6 Top Live Music Peeves
Just in time for April, the month of the French Quarter Fest and Jazz Fest, here’s my list of “Six Top Live Music Peeves.” Just to be dramatic, they’re listed in descending order from No. 6 to No. 1.
6. Performers who introduce one their standards by saying, “this next song goes something like this.” We like what Frankie Ford said at Jazz Fest one year before performing “Sea Cruise,” his biggest hit: “This next song does not go something like this, it goes exactly like this.”
5. Staging the fake walk-off. You’ve seen it before. The performer finishes his last number than walks off the stage to wait for the crowd’s applause to bring him back for an encore he had already planned to perform. Audiences deserve more respect.
4. Big name performers who don’t sing the songs that got them there. Sure they’ve performed the song a zillion times and they’re tired of it, but it’s the song we’ve come to hear. We’ll endure the occasional, “something new I wrote for my next CD,” but give us what we’re there for; otherwise we could be home listening to the old CD.
3. Acts that have too long of a warm-up before the person you paid to see begins. My suggestion is that the drinks should be free during the preamble, until the main attraction takes the stage.
2. Acts that don’t start on time. OK, so they’re musicians and they’re supposed to be free spirits whose days begin at 3 p.m., but for those of us who are acclimated to conventional hours (and who are conditioned to being punctual for appointments), it’s no fun waiting for musicians to futz around past the announced time. I was once at a concert that was supposed to begin at midnight on the Sunday before Mardi Gras. At 12:45 a.m., the musicians started tuning their instruments. Somewhere after 1 that morning, the performance began. I wasn’t there for the end. A few weeks later I saw the musician. When I told him how late his show had started, he hadn’t even realized it. Attention musicians! Your audiences live in the real world.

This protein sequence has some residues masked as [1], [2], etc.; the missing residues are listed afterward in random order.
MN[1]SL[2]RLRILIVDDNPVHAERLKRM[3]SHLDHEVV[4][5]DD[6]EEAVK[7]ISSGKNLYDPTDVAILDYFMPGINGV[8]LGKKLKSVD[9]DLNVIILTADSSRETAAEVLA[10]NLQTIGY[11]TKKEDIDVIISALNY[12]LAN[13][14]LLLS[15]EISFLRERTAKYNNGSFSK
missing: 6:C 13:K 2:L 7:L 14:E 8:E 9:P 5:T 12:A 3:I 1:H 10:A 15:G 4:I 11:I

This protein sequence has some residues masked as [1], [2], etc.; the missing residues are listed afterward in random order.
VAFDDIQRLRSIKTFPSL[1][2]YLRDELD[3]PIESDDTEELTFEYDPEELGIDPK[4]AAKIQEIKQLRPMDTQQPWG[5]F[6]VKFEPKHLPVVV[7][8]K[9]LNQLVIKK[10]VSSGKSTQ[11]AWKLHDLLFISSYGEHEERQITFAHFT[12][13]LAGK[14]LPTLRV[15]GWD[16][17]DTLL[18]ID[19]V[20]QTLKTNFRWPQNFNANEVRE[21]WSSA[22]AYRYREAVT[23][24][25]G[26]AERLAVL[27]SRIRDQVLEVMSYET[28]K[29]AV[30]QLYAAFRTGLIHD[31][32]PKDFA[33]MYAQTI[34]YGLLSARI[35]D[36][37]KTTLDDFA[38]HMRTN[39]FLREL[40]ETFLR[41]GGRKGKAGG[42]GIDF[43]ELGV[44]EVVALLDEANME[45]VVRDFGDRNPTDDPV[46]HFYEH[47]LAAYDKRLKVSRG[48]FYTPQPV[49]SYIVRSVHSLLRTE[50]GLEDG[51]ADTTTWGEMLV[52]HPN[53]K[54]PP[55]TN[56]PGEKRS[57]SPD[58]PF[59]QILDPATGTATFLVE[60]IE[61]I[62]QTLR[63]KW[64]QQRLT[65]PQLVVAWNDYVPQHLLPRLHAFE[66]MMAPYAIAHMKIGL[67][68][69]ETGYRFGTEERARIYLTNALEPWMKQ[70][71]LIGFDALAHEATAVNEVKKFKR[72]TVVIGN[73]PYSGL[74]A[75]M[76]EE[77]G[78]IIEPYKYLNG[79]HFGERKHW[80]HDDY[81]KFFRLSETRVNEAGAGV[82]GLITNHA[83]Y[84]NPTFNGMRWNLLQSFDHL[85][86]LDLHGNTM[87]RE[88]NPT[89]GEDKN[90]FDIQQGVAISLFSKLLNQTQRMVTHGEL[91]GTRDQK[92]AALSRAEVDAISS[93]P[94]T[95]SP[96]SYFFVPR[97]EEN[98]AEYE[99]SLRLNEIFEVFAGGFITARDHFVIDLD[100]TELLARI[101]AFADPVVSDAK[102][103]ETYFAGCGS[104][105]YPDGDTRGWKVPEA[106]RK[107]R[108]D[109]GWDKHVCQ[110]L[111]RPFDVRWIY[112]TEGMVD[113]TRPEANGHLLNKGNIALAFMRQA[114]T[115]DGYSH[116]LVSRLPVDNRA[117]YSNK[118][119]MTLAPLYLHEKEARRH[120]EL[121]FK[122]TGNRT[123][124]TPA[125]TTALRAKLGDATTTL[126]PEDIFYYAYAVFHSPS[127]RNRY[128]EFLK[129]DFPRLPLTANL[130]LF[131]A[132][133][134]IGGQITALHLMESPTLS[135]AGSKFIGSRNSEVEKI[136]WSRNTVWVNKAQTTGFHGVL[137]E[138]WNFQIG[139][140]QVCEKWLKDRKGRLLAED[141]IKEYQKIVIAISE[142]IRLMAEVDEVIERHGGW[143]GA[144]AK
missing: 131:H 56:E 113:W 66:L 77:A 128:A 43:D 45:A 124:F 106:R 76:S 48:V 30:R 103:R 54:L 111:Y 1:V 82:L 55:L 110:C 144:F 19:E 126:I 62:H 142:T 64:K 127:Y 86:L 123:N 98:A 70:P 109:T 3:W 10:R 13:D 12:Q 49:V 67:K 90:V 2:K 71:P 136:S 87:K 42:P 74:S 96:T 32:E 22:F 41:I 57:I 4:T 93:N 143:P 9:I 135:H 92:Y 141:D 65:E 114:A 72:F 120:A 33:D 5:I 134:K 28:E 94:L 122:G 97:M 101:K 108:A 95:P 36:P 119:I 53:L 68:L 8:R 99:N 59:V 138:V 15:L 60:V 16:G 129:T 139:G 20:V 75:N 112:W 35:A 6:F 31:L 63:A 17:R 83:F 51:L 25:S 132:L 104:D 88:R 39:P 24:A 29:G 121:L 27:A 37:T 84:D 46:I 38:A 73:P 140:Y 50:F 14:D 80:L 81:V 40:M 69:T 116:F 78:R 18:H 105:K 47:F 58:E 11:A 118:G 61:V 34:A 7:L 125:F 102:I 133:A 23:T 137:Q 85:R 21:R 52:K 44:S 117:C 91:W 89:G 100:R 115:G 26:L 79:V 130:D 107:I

1. Smoke. Some people think that cigarette smoke and nightclubs go together. They do, in the same way that fish and mercury poison go together. The political expression, “smoke-filled room,” originated at the Blackstone Hotel in Chicago. James Garfield became the compromise choice for his party’s presidential nomination after hours of meetings in a Blackstone room where the dealmakers were puffing on stogies. Several years ago I visited the jazz club in the hotel’s lobby. A sign announced that smoking wasn’t allowed. If they’re prohibiting smoking at the original home of the smoke-filled room, you can sense a trend. Smokeless nightclubs are coming sooner or later. Let’s go for sooner.
OK, enough being grumpy. It’s time to relax and listen to good, live music. I just hope the amplifiers aren’t too loud.